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Being gay in a homophobic family means you don’t get the same privileges

When I came out to my parents the second time, I knew it wouldn’t go well. I learned this the first time I came out to them and they brushed it under the rug like they hadn’t understood my accidental confession in the middle of a heated debate about politics. Afterward, mentions of finding a husband came up with suspicious regularity.

The second time I came out, I had a girlfriend, and I wanted her to stay over at our house one night. We were going on a trip that made leaving from my house much simpler. Since I still lived with my parents, the infamous “our rules under our roof” still applied even though I was over 21. My girlfriend and I already spent a lot of time at her house, and so it seemed reasonable my parents would survive a single night.

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Not only did it go poorly, but my second coming out required a serious discussion in which I was sat down like I had done something wrong. My parents told me while they loved me, they would never support this part of my life. They didn’t want anything to do with my girlfriend, and she was not welcome in our life. Though their response wasn’t a surprise, my stomach dropped even as I vowed to stick up for myself.

I brought my girlfriend to stay overnight anyway. We steered clear of the rest of the family until I was yanked aside shortly before bedtime. My parents were determined to enforce their “no gay in the house” rule. This meant my girlfriend and I could not sleep in the same room, or even on the same floor of the house.

Meanwhile, my brother and his serious girlfriend cozied up on the couch in the blissful reverie of young love. Not only did my brother’s girlfriend frequently stay overnight — in the same room as my brother, I might add — but she was a welcome and invited guest. The double standards my parents were trying to impose on me couldn’t have been more obvious because they were playing out right in the background.

My parents insisted my brother and his girlfriend always slept in separate rooms, but this was immediately shut down as my brother announced, unaware of the argument, he would be sleeping on the couch with his girlfriend as usual. My parents looked uncomfortable, but they didn’t argue or object. Since we ran out of separate floors to sleep on thanks to my brother’s announcement, my girlfriend slept in my room, and my parents survived.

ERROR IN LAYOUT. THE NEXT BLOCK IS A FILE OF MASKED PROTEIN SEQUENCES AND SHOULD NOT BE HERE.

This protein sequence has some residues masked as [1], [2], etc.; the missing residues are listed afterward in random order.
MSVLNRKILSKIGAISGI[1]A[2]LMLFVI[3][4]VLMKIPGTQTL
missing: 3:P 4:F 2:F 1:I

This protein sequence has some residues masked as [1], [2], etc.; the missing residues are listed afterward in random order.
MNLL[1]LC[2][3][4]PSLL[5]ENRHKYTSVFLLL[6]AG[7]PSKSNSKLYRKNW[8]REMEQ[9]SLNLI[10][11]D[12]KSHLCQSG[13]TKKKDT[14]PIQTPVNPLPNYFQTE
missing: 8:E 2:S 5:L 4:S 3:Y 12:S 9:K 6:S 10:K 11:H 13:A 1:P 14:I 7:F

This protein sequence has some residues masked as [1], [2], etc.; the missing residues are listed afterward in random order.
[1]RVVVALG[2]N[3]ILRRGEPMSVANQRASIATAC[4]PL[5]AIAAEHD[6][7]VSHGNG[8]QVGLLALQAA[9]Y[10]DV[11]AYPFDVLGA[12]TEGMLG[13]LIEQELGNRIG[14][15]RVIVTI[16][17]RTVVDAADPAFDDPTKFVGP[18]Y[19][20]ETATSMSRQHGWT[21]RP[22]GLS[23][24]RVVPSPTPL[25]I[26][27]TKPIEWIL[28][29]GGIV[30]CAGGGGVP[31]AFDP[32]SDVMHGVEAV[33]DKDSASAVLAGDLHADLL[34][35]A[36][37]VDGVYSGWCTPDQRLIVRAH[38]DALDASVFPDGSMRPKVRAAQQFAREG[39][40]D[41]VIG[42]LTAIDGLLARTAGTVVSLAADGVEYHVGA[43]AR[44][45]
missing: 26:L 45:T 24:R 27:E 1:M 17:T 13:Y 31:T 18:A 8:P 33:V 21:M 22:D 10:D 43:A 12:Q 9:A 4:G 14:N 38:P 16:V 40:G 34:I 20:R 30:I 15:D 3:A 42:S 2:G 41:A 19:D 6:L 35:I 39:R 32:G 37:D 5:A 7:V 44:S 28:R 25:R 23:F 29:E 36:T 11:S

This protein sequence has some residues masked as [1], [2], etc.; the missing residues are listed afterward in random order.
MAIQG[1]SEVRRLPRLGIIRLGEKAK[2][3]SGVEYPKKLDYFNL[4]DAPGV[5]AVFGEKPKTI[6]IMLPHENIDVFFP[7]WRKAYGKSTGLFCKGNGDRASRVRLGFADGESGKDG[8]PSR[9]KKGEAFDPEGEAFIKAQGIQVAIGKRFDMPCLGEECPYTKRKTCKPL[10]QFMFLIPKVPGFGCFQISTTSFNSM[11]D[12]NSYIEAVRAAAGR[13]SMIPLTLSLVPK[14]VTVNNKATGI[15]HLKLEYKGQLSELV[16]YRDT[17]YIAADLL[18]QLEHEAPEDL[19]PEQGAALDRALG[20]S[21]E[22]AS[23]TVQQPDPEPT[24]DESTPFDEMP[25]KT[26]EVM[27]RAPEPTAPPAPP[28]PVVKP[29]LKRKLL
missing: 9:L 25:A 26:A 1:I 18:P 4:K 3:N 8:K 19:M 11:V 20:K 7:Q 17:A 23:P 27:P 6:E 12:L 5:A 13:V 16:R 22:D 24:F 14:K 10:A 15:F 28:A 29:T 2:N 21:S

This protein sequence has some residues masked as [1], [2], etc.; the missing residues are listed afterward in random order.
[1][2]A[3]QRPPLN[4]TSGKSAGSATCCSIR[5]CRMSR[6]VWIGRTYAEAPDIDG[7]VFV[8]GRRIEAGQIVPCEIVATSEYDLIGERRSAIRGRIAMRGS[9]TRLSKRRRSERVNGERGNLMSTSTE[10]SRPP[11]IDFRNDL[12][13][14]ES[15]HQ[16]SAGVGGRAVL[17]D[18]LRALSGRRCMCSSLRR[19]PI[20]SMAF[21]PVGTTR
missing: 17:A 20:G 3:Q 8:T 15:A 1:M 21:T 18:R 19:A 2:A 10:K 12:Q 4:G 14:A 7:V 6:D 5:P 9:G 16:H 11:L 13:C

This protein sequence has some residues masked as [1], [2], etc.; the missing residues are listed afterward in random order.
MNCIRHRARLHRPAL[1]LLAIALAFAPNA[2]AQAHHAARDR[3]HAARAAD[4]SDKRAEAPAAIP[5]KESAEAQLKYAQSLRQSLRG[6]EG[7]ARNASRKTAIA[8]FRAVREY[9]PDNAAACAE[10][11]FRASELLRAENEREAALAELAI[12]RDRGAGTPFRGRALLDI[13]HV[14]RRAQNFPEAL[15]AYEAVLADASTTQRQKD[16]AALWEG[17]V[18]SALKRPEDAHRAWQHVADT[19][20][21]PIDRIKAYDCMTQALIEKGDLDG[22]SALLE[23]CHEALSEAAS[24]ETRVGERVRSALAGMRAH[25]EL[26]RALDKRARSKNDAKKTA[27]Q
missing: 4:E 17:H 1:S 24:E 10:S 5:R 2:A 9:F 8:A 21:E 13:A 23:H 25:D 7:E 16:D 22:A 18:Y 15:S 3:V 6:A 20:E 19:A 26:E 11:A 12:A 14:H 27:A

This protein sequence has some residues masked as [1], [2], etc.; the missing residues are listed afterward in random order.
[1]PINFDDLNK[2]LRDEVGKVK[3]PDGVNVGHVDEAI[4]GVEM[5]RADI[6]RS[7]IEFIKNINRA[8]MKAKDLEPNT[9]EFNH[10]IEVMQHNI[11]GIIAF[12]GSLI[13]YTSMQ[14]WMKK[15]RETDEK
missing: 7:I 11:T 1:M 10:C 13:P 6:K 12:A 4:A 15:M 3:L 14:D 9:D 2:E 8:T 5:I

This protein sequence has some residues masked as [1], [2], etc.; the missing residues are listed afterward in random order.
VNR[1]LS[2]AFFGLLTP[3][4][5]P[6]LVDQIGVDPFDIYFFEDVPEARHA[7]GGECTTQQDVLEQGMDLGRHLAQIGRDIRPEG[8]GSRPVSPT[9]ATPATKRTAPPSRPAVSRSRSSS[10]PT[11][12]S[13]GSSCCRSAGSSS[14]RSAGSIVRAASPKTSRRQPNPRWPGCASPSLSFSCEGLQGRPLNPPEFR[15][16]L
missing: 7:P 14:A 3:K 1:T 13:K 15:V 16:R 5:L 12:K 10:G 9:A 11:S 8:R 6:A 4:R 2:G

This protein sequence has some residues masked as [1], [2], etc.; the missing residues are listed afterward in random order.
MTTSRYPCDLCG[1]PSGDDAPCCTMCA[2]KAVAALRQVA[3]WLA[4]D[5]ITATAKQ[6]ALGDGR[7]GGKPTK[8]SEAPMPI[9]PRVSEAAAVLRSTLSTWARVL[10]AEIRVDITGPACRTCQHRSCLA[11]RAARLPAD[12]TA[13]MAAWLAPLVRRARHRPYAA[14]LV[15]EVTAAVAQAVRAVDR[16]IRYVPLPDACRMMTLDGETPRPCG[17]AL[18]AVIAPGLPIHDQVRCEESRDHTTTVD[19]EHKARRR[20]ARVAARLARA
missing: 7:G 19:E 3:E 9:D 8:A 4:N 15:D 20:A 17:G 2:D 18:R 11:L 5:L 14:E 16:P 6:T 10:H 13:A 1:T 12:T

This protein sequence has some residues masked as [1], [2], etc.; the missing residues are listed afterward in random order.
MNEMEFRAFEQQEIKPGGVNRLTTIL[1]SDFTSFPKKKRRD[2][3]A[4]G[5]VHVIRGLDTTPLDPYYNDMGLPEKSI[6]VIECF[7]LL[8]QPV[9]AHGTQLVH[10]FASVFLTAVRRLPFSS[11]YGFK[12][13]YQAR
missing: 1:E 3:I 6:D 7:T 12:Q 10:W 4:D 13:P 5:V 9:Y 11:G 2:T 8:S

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This one and only evening my girlfriend stayed over at my parents’ house wasn’t the end of the arguments between my parents and me on the subject of my sexual orientation. I constantly felt the need to make excuses for where I was going to avoid the word “girlfriend.” My brother and his girlfriend continued to be treated like royalty while I had to sneak around with my girlfriend anywhere but home. My parents wanted to shove me back in the closet at any cost.

Dating while gay in a homophobic family meant different rules and feeling forced to lie for other people’s comfort. Even as I fought against my parents’ draconian ideas about my girlfriend, all the repressed shame, anger, frustration and defeat had to go somewhere. It turned into fear. Fear that I would get rude comments if I held my girlfriend’s hand in public, or shunned at work if I admitted my gayness — the way my parents treated me. As the most important people in my life, my family’s rejection of my sexual orientation rippled outward and touched other parts of my life.

What I didn’t know then was this moment turned out to be the beginning of a seismic shift in my parents. Years later, and years after my girlfriend and I broke up, my parents sat me down again. This time, they declared they were OK with me being gay. They even apologized for the way they had treated my girlfriend that night years earlier and admitted they were wrong to treat me so differently than my brother just because of who I loved.

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Though our relationship wasn’t repaired overnight, nor the emotional impact, this was a huge step in a positive direction. My parents continue to work on their ability to love me as the person I am, as opposed to the straight person they dreamt I would become. I am working on being more open about who I am without shame. We still may not agree on much politically, but my parents and I now have a good relationship. And, I’m pretty sure the next girl I bring home will be treated exactly the same as my brother’s wife.

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